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Australian philosopher, literary critic, legal scholar, and professional writer. Based in Newcastle, NSW. Author of FREEDOM OF RELIGION AND THE SECULAR STATE (2012), HUMANITY ENHANCED (2014), and THE MYSTERY OF MORAL AUTHORITY (2016).

Tuesday, November 28, 2006

Libertarian free will

I've had some interesting correspondence about the concept of libertarian free will since I discussed this in the context of Lee M. Silver's Challenging Nature. I maintain that the idea has never been developed in a form that is intellectually coherent, and that there is no real prospect that it ever will be.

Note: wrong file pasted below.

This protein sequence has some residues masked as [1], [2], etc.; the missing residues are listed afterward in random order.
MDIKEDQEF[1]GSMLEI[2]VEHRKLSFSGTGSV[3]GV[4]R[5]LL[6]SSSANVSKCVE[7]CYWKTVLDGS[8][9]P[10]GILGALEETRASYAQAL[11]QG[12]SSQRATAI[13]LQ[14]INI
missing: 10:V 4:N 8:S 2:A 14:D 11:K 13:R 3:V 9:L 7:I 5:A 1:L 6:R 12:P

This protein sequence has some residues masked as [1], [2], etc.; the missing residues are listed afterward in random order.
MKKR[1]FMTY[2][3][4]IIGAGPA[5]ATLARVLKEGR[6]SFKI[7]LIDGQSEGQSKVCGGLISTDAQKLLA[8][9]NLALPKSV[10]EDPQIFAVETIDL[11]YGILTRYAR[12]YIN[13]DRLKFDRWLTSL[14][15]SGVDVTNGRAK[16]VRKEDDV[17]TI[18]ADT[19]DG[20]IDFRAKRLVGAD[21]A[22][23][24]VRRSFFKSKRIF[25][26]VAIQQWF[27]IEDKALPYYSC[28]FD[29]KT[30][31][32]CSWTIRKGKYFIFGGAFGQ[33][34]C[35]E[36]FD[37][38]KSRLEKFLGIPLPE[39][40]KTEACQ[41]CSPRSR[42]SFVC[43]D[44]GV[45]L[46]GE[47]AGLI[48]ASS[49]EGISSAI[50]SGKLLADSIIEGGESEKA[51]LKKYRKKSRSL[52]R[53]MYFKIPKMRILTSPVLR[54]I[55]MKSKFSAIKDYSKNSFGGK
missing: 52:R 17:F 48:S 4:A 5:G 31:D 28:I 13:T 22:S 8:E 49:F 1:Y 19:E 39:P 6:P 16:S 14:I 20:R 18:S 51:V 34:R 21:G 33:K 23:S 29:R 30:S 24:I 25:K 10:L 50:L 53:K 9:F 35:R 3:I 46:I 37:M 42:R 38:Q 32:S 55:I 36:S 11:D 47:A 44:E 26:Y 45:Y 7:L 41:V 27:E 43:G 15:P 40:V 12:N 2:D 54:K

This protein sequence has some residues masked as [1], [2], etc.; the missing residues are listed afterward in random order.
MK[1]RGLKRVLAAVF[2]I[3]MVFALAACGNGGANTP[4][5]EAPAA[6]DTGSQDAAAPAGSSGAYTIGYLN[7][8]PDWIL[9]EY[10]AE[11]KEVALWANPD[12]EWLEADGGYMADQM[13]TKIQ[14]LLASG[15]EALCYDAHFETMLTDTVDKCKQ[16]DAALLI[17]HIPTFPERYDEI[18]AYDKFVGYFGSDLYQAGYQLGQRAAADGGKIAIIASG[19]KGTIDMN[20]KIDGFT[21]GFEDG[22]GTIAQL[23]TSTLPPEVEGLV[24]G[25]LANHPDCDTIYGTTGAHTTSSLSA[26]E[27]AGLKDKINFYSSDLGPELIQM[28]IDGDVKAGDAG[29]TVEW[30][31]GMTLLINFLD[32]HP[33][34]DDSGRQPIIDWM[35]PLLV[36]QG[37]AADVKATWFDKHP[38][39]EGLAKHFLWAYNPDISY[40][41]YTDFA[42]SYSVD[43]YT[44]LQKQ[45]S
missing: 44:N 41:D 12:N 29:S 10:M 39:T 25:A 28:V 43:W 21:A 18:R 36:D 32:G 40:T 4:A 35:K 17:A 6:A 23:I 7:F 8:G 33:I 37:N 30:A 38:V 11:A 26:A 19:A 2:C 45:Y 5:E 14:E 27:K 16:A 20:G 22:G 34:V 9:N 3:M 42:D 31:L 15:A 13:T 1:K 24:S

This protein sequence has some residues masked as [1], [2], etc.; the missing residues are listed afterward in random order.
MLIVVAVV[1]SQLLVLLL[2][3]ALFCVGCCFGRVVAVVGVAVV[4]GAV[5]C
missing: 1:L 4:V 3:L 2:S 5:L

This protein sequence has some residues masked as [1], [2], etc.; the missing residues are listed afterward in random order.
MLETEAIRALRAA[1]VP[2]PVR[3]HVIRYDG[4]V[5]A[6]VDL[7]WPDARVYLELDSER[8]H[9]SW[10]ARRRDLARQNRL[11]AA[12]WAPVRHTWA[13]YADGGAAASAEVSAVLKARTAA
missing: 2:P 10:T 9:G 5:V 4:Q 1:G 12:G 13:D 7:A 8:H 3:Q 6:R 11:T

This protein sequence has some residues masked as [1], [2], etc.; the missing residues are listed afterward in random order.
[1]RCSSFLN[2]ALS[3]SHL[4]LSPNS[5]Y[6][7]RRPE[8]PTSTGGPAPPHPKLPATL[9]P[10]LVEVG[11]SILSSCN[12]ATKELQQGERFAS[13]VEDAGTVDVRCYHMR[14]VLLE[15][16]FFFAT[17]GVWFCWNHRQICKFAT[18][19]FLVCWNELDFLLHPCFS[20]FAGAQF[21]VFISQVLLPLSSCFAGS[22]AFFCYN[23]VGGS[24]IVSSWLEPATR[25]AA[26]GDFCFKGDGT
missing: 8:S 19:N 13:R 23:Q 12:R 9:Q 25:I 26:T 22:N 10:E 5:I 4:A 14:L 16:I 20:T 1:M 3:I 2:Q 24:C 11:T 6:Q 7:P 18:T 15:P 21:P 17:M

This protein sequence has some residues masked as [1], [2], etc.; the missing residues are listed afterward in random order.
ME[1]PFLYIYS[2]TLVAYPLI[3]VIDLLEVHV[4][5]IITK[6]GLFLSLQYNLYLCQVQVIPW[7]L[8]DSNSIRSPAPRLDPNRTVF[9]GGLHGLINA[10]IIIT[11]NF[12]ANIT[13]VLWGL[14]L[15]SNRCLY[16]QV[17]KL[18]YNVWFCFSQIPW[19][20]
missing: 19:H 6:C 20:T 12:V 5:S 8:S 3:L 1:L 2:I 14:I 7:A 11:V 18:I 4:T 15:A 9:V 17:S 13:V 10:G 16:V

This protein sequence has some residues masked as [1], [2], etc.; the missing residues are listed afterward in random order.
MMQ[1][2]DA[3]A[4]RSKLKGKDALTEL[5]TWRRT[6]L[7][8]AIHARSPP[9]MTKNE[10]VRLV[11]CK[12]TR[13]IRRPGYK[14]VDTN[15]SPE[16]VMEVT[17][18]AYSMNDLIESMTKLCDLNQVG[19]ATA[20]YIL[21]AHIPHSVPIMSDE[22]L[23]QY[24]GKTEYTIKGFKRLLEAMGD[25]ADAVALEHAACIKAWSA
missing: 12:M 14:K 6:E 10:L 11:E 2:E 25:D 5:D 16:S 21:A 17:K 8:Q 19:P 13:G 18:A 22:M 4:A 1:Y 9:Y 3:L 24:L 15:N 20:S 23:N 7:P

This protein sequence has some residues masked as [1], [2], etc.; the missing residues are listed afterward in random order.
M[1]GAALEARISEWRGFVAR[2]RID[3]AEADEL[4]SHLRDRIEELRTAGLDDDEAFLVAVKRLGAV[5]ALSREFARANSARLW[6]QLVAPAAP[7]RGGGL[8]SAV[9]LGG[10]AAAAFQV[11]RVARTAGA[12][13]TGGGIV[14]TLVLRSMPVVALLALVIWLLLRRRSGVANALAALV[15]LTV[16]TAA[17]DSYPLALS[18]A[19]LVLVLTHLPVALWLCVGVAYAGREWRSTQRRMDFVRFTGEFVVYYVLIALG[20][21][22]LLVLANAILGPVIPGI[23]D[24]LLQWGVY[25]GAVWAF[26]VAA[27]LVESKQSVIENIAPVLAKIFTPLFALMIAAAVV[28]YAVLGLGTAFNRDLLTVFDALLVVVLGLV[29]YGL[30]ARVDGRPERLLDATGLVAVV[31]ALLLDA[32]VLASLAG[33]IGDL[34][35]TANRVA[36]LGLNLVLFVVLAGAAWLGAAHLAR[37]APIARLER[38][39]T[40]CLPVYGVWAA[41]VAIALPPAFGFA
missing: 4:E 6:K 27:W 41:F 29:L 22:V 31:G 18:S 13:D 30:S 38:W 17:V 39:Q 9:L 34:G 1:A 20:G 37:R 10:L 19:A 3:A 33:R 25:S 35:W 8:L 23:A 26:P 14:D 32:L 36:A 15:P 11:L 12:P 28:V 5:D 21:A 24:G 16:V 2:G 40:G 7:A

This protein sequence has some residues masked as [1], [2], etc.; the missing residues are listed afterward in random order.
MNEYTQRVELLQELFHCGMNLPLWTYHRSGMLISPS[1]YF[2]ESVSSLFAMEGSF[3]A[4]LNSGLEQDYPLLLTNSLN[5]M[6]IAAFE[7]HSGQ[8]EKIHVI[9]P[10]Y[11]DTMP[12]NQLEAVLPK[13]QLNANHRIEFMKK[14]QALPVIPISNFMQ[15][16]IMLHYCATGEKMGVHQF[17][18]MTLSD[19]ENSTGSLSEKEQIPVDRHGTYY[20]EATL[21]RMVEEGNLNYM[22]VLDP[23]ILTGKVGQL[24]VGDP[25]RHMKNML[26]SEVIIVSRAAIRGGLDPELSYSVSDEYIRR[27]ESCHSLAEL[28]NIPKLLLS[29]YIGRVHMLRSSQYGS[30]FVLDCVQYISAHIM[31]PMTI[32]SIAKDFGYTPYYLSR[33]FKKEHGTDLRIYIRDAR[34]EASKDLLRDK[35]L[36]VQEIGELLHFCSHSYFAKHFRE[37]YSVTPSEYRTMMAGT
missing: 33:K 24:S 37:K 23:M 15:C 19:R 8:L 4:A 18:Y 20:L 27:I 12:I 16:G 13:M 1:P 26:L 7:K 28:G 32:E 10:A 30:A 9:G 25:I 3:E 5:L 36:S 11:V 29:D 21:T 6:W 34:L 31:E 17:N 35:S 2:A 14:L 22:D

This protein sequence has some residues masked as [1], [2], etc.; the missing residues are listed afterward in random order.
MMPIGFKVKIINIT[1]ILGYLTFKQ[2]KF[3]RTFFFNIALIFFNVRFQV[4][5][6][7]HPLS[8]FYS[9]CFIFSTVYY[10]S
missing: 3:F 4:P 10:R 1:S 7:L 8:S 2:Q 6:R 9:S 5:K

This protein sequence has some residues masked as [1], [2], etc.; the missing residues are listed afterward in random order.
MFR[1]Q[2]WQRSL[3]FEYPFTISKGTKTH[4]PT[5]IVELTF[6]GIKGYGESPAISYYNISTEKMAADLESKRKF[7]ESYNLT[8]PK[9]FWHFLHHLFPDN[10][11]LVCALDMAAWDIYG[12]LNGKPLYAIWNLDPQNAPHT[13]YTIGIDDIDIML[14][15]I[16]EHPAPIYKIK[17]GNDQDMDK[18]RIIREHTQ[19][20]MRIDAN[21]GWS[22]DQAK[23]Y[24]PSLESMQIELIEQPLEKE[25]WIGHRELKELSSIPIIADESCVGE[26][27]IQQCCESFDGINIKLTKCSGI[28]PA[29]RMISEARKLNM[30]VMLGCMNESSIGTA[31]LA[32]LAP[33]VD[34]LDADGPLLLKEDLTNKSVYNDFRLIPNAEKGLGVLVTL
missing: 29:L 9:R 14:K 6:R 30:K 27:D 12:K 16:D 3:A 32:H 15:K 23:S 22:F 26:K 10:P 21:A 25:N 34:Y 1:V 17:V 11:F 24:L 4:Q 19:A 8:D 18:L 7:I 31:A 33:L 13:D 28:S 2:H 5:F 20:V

That raises two related groups of issues. First, if I am correct is it a tragedy? Putting it another way, how deeply are we committed to this idea as part of our ordinary concept of ourselves as agents? What have we lost if the idea needs to be jettisoned? In my view, it is not a tragedy at all, since compatibilist free will is the only kind of free will worth having, but I expect a lot of people will disagree with me. Since I was a child, I've never found the idea of libertarian free will even slightly plausible, but I am probably in the minority on that. Second, have we fully thought through the implications, not only for theology and philosophy of religion but also for many of our social practices, such as those of reward and punishment? It is at least possible that some of our important practices make metaphysical assumptions that cannot be supported by reason. If so, what then?

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